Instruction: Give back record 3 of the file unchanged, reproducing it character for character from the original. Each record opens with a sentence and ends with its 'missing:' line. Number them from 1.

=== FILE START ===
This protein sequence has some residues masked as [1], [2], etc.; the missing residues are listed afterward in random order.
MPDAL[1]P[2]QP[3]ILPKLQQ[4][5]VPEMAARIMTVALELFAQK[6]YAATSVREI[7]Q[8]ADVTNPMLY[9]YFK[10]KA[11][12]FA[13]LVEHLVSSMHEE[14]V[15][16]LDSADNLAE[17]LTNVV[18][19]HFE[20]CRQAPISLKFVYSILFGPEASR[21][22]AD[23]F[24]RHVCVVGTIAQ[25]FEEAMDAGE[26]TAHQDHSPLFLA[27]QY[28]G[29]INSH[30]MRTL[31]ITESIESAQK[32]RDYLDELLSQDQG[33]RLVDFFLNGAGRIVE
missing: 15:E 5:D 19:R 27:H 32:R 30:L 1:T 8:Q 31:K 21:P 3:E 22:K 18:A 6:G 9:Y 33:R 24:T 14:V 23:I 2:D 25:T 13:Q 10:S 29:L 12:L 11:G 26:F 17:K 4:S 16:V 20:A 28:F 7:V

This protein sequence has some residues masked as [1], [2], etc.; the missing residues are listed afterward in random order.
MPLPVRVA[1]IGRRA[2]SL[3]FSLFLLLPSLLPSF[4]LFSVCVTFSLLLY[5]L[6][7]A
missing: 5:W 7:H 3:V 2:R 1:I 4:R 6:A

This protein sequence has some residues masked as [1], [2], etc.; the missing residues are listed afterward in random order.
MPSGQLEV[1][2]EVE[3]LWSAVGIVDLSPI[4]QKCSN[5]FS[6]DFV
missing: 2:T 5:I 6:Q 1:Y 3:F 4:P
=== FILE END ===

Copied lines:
This protein sequence has some residues masked as [1], [2], etc.; the missing residues are listed afterward in random order.
MPSGQLEV[1][2]EVE[3]LWSAVGIVDLSPI[4]QKCSN[5]FS[6]DFV
missing: 2:T 5:I 6:Q 1:Y 3:F 4:P